The minutes of the May 21-22, 2015, meeting were approved as submitted.
III. Future Meeting Dates
The following dates for future Council meetings were confirmed:
January 28-29, 2016 Thursday-FridayMay 19-20, 2016 Thursday-FridaySeptember 15-16, 2016 Thursday-Friday
IV. NIGMS Director’s Report
Dr. Lorsch thanked the Council members for their continued service, and he acknowledged the hard work of NIGMS staff that goes into planning and executing every Council meeting. He updated the group on staff hires and departures at NIGMS and NIH, noting that the Institute has an ongoing open search for the director of the Division of Pharmacology, Physiology, and Biological Chemistry (no longer available). Dr. Lorsch recognized long-time NIGMS grantee Dr. Stephen Elledge of Brigham and Women’s Hospital for winning this year’s Albert Lasker Basic Medical Research Award . He then updated the Council on several upcoming events:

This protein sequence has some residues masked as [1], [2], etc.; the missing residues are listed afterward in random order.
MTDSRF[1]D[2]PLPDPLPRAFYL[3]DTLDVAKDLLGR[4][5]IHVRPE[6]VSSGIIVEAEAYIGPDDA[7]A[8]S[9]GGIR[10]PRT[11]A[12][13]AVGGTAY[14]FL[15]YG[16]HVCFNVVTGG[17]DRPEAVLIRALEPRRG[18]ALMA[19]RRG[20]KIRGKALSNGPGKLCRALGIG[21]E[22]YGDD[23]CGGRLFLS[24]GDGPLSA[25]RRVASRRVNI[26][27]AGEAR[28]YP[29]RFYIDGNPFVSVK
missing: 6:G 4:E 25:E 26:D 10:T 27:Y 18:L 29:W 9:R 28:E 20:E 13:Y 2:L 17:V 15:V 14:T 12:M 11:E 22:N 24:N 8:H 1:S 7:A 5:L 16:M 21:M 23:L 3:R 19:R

Dr. Lorsch noted that NIH is developing a 5-Year Strategic Plan and invited Council members to keep up-to-date with the process and to provide comment. Finally, Dr. Lorsch presented an in-depth analysis by the NIGMS Office of Program Planning, Analysis, and Evaluation on the relationship between research funding level and scientific productivity.
Contact: Dr. Jon R. Lorsch, email@example.com, 301-594-2172
V. Report: Training, Workforce Development and Diversity Stakeholders’ Meeting